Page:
Binyamin Netanyahu, Shas head Aryeh Deri
Binyamin Netanyahu, Shas head Aryeh DeriMiriam Alster/Flash 90

Prime Minister Binyamin Netanyahu has appealed repeatedly to the hareidi parties, hareidi newspaper Hamevaser revealed Friday - even though United Torah Judaism (UTJ) officials reportedly turned him down in recent attempts to draft them into the coalition. 

Hareidi party demands include adding funds to yeshiva (Torah academy) budgets, adding funds to the State of Israel's child allowance grant, the repeal of the controversial Conversion Law and revoking criminal sanctions against draft-dodgers, according to Meyer Berger, Hamevaser's political analyst. 

The report implied that Transportation Minister Yisrael Katz (Likud) is one of the mediators in the negotiation, and that he told hareidi party representatives that they are "part of the next coalition," asking them to "agree on issues [on Likud's behalf] in advance." 

"Our demands are known in advance," hareidi representatives allegedly replied. "You already know them." They added that they will not make any explicit promises on their end, as well, until individual issues were discussed. 

Berger added that, in corroboration with previous reports on an attempt to form a new coalition with hareidi parties, the hareidim have refused to make any strong commitments to Likud and that they claim Netanyahu is "not serious" about forming a coalition with them. 

"If you don't understand we will just say it again clearly: gone are the days we gave our trust to Bibi Netanyahu," they said. "Those days are over. They were and are no more."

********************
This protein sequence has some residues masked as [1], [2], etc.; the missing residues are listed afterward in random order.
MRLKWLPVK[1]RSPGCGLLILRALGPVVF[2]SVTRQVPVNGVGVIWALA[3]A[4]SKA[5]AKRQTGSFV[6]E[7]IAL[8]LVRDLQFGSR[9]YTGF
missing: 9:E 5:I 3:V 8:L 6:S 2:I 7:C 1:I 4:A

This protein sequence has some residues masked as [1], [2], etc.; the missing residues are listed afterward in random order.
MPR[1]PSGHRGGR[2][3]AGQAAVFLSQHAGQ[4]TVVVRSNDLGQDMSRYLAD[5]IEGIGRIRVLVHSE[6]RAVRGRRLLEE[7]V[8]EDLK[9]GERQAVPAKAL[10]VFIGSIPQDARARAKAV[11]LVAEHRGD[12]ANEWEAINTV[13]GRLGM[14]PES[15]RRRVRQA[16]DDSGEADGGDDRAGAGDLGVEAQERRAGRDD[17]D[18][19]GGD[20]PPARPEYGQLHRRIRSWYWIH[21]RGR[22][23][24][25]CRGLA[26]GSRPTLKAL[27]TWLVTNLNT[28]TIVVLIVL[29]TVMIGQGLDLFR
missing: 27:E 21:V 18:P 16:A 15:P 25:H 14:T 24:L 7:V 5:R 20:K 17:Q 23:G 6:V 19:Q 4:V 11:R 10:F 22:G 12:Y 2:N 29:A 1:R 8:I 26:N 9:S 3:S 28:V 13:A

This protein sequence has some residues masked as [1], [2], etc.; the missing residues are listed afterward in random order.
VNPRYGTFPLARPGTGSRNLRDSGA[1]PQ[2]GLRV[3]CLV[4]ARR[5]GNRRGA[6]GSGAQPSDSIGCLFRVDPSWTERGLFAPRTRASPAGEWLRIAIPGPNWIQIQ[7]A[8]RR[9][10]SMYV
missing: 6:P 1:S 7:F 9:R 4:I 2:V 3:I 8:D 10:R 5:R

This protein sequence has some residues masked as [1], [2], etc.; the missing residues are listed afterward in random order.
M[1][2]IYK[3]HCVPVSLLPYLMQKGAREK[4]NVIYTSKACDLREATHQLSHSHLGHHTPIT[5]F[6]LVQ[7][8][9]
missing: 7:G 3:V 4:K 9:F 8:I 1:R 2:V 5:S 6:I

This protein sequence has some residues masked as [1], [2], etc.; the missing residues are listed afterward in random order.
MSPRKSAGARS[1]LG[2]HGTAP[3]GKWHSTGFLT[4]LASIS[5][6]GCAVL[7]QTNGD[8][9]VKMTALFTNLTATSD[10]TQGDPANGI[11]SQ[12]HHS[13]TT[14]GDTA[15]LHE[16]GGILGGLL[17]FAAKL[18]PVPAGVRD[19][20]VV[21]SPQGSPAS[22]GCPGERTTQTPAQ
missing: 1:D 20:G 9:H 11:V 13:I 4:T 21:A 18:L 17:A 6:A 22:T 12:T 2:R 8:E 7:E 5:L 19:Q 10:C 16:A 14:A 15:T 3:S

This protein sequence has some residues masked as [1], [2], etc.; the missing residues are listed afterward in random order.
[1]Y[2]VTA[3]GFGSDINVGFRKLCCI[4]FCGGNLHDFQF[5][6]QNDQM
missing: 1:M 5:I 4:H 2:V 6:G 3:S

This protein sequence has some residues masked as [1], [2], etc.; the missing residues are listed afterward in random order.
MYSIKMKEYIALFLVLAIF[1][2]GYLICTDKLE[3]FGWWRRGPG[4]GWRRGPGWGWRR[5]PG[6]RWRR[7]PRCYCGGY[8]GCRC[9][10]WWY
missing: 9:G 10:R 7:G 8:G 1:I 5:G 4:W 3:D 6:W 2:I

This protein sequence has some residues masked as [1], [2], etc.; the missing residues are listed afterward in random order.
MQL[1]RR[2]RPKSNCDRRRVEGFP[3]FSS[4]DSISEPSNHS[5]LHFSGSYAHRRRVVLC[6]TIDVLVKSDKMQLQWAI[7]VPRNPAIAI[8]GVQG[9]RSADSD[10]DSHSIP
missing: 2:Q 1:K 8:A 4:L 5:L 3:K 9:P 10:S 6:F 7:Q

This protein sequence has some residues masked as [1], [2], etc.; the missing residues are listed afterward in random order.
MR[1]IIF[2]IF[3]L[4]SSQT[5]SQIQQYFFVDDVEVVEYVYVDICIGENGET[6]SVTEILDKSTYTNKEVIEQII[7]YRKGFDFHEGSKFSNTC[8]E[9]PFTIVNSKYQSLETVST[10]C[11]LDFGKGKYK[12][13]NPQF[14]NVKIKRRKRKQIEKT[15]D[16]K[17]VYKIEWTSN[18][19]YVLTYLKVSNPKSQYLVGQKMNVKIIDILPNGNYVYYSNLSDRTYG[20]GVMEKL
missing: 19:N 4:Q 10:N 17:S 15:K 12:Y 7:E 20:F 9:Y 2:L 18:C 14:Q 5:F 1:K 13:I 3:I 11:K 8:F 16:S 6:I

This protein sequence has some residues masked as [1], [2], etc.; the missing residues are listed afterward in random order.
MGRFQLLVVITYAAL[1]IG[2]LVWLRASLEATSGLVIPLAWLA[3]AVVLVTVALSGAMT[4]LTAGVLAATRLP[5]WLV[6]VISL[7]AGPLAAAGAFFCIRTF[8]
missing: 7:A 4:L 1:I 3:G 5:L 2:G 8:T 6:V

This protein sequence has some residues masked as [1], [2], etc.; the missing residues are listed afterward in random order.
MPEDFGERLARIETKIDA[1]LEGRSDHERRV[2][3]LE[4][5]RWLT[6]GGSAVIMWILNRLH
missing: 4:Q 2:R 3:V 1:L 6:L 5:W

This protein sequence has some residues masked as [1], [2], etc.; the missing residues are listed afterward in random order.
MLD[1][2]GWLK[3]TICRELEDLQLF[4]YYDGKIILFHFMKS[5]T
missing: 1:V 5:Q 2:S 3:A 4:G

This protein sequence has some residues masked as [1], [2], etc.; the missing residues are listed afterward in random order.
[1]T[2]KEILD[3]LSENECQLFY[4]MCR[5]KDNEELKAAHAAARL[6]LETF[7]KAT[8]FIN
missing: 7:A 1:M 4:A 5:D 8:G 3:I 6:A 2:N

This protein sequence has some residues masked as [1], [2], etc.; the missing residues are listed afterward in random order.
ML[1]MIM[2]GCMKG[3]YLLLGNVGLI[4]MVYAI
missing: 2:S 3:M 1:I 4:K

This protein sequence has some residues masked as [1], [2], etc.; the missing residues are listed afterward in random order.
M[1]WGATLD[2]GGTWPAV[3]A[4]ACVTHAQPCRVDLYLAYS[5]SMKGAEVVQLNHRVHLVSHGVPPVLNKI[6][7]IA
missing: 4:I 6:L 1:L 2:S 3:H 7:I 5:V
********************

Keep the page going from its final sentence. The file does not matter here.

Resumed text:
They added that in the event Netanyahu could prove that he would acquiesce to their demands - preferably cementing the deal in writing - they would ask the religious leaders for advice on the issue, but that "we aren't there yet." 

Hareidi MKs are also reportedly livid over Netanyahu's unwillingness to make any promises regarding how he would handle issues such as the child allowance grant in the next Knesset, and that they are "realistic" in assessing that rushing into a coalition could "harm them in the long term." 

Friday's report represents an ongoing confusion regarding the outcome, and even the validity, of covert negotiations unfolding between Netanyahu and the hareidi parties.

On Thursday, a senior UTJ official told Arutz Sheva on condition of anonymity that no negotiations whatsoever had taken place - at least, not yet.

“We have a 'green light' to talk to him, but we have not yet heard his opinions on our demands,” the source said of Netanyahu. “There is no practical proposal on the table right now. He wants us to promise to support him before he calls for new elections, but he has not told us that he will support our demands."

Hours earlier, Channel 2 reported that Netanyahu had directly appealed to hareidi parties, promising early elections if they made the recommendation that he lead the government. 

Two weeks ago, in an attempt to replace Yesh Atid in the coalition, Netanyahu reportedly turned to UTJ and Shas, saying he was willing to turn a "blind eye" and keep at arms' length from sensitive issues like the hareidi draft, even after passing that particular controversial bill into law.

However, UTJ and Shas turned him down, and sources told Arutz Sheva that they were unwilling to "save" Netanyahu's place in the government simply because he asked them to do so.

That attempt was followed by a public appeal from Netanyahu to all the parties in the opposition to join a unity government. That request was rejected as well.